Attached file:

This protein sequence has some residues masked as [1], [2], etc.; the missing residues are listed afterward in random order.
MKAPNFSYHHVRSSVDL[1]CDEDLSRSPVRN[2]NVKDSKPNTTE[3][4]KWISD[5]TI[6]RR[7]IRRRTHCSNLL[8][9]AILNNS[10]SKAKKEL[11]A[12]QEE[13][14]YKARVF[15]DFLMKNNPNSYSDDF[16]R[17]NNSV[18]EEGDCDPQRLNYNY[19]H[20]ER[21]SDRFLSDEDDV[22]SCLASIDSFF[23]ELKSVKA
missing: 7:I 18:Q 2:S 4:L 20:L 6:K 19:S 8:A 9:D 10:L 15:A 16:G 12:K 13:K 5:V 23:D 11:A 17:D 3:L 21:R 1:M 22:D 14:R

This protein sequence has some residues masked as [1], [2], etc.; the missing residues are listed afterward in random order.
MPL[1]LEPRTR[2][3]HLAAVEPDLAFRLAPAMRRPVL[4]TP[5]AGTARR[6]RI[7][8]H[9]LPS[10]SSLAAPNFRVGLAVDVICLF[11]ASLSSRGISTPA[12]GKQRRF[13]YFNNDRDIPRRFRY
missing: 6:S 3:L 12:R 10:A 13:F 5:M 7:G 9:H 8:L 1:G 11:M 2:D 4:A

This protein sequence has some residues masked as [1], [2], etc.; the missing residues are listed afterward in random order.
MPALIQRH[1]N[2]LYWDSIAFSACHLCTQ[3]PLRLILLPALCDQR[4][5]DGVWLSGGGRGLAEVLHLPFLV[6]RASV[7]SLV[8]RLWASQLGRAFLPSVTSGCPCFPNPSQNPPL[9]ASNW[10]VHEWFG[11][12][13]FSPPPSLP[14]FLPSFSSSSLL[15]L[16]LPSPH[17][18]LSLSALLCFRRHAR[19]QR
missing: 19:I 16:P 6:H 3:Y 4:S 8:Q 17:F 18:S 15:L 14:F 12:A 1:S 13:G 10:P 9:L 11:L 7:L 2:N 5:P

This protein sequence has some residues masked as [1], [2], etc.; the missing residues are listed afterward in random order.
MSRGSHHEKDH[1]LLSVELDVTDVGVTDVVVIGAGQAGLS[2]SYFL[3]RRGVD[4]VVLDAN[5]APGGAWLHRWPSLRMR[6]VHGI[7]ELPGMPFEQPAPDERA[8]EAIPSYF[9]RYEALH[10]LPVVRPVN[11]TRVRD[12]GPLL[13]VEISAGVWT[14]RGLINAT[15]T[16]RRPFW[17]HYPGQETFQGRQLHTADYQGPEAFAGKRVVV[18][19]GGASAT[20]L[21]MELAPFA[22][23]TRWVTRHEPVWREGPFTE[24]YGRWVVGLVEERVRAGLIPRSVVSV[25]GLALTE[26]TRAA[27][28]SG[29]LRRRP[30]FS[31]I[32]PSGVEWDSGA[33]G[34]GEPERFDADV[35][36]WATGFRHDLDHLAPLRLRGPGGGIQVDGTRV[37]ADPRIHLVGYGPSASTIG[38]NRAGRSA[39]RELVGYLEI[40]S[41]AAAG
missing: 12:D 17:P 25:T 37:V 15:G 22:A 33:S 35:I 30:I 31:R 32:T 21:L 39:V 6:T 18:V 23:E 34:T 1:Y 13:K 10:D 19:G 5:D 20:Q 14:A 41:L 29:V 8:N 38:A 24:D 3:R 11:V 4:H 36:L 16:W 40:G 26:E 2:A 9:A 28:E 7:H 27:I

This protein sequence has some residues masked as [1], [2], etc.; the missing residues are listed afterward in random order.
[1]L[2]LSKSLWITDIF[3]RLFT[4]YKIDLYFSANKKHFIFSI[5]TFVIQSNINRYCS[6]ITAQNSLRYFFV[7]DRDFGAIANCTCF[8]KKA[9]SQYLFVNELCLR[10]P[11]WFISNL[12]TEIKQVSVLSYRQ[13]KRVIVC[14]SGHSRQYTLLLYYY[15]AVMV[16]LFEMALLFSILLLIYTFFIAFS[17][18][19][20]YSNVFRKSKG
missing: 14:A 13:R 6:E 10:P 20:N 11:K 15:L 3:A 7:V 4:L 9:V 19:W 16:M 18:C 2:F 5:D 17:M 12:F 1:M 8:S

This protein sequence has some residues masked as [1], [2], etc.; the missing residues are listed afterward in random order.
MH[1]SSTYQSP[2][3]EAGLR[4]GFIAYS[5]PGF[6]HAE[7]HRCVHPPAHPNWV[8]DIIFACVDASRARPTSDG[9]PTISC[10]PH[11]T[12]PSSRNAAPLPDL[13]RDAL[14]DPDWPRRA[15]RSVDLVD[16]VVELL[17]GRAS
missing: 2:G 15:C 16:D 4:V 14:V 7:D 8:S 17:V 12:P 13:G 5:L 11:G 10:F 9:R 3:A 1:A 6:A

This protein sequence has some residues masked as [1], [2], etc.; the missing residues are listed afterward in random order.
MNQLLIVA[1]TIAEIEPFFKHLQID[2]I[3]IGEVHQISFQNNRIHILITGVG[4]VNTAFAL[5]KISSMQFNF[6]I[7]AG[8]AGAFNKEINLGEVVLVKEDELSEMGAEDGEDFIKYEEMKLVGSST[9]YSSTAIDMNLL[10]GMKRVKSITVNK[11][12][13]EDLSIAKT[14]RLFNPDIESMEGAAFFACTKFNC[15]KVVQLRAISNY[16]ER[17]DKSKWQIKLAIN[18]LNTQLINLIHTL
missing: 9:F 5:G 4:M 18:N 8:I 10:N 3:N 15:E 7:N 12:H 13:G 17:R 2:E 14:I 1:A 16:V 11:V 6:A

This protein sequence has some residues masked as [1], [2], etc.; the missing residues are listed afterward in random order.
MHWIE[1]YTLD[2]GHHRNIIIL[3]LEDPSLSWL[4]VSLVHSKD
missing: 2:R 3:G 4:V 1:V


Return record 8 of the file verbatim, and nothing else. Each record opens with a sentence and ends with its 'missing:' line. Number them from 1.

This protein sequence has some residues masked as [1], [2], etc.; the missing residues are listed afterward in random order.
MHWIE[1]YTLD[2]GHHRNIIIL[3]LEDPSLSWL[4]VSLVHSKD
missing: 2:R 3:G 4:V 1:V